The British Pound Is Unable to Resume Growth (Weekly Review)

The past week can be called as crucial for the British pound. During the year, it has been growing actively with the support of macroeconomic statistics for the UK, which showed a strong recovery of the economy. Amid this background expectations of an earlier increase in interest rate by the Bank of England were increasing, making the pound attractive for buying, as the European Central Bank was easing monetary policy, and the US Federal Reserve System was tapering the QE3, but did not rush with an increase in interest rate. Thus, the prospects of the pound look brighter than the prospects for the euro and even the dollar, but in mid-July, the British currency began to fall within a downward correction.

Data on consumer inflation in the UK were released last week as well as MPC meeting minutes that could suspend a correction and return the pound on the way to grow. Nevertheless, the CPI was released at the level of 1,6% against the previous 1,9% and the forecast of 18%. Slowdown in the inflation along with the lack of growth of wages significantly reduced expectations of an increase in interest rate by the Bank of England, adding negative to the British currency. The MPC meeting minutes as the last hope of the "pound bulls" showed that two members of the Committee for the first time over a long period of time voted for a rate hike. This triggered growth of the pound. However, other members of the Committee are convinced that low inflation is not a sufficient reason to raise rate. Besides, there are still not any votes in favor of reducing volume of the asset purchase programme.

As a result, growth of the pound was short-lived, and after testing 1.6678 the pair fell to 1.6563. Thus, a downward correction of the British currency could well turn into a downtrend, confirming a breakout of the support around the 67th figure and inability of the pound to be back and to consolidate above it. In contrast to the pound, the US dollar was able to get support from FOMC meeting minutes, which was more "hawkish" than had been expected by market participants. 

Planned for today:

Monday, 25th August

08:00 GMT- Germany. German IFO - Business Climate;
08:00 GMT- Germany. German IFO- Business Expectations;
08:00 GMT- Germany. German IFO - Expectations;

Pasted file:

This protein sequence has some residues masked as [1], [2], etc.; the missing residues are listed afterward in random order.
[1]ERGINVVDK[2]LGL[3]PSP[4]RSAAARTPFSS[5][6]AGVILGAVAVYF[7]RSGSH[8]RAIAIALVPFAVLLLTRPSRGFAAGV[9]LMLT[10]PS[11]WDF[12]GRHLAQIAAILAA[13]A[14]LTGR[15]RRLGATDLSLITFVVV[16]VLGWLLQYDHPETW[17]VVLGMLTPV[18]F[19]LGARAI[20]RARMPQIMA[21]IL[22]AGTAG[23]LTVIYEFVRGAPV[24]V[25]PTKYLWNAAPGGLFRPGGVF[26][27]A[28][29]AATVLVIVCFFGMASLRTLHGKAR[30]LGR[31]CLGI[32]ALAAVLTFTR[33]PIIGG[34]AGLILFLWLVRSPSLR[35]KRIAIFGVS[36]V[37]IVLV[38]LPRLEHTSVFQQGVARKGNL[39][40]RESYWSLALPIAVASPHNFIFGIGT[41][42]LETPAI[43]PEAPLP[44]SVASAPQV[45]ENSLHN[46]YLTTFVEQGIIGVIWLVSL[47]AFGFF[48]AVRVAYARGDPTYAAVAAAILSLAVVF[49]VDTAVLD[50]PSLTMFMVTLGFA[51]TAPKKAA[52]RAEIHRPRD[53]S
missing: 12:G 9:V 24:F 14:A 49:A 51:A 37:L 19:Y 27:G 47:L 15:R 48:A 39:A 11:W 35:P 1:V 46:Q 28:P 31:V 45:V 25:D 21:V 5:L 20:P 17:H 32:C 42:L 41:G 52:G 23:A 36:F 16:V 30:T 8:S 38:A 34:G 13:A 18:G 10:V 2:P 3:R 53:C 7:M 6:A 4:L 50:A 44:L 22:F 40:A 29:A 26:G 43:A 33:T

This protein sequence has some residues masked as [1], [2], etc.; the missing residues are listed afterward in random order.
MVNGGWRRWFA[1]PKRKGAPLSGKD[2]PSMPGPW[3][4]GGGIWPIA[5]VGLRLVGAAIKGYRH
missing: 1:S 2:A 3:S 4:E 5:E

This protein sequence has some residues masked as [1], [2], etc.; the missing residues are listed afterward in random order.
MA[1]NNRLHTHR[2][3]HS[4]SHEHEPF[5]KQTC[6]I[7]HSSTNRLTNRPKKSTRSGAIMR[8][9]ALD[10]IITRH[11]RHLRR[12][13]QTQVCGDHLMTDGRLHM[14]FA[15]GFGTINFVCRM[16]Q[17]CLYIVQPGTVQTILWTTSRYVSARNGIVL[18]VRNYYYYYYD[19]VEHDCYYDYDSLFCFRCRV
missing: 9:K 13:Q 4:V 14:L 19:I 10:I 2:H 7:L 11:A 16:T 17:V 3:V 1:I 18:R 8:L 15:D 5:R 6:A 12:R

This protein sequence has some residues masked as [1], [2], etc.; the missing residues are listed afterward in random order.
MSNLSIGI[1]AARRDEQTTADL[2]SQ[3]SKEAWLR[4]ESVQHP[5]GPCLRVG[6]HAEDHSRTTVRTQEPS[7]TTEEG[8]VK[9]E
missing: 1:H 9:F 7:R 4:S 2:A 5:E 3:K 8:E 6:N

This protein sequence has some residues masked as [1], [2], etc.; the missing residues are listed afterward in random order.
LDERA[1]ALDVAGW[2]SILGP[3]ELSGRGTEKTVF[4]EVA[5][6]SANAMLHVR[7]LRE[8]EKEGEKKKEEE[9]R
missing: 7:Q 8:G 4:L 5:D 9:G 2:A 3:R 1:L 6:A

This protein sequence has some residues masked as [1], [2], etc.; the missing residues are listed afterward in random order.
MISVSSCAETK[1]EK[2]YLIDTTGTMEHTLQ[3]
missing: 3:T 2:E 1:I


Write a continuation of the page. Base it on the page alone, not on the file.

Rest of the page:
13:45 GMT- USA. Markit US Services PMI;
13:45 GMT- USA. Markit US Composite PMI;
14:00 GMT- USA. New Home Sales (MoM) (JUL);
23:45 - New Zealand. Trade Balance (MoM, y/y).

Tuesday, 26th August

12:30 GMT- USA. Durable Goods Orders;
12:30 GMT- USA. Durables Ex Transportation;
13:00 GMT- USA. House Price Index (MoM);
14:00 GMT- USA. Consumer Confidence.

Wednesday, 27th August

06:00 GMT- Switzerland. UBS Consumption Indicator;
06:00 GMT - Germany. Gfk Consumer Confidence;
23:50 GMT- Japan. Japan Buying Foreign Bonds;
23:50 GMT- Japan. Foreign Buying Japan Stocks.

Thursday, 28th  August

01:35 GMT - Japan. Nomura/ JMMA PMI Manufacturing;
07:55 GMT- Japan. Unemployment Change;
07:55 GMT- Germany. Unemployment Rate;
12:00 GMT- Germany. CPI (MoM, y/y);
12:00 GMT- Germany. Harmonized CPI (MoM, y/y);
12:30 GMT- USA. Gross Domestic Product Price Index;
12:30 GMT- USA. Initial Jobless Claims;
23:05 GMT- UK. Gfk Consumer Price Index;
23:30 GMT- Japan. National Consumer Price4 Index (y/y);
23:30 GMT- Japan. Unemployment Rate;
23:50 GMT- Japan. Retail Sales (MoM, y/y);
23:50 GMT- Japan. Industrial Production (MoM, y/y).

Friday, 29th August

05:00 GMT- Japan. Housing Starts (q/q);
09:00 GMT- Eurozone. Consumer Price Index (q/q);
09:00 GMT- Eurozone. Core Consumer Price Index (q/q);
09:00 GMT- Eurozone. Unemployment Rate;
12:30 GMT- Canada. Annual GDP (q/q);
12:30 GMT- USA. Personal Consumption Expenditure Core (y/y);
13:55 GMT- USA.  Reuters/Michigan Consumer Price Confidence.

This week, a macroeconomic calendar does not contain any important events that could deploy the pound, so pressure on it might be kept. Annual GDP data will be of great importance for the US dollar, while the data on consumer inflation in the euro area and Japan will be important for the euro and the yen.

Author: Anthony Porter, IAFT Analyst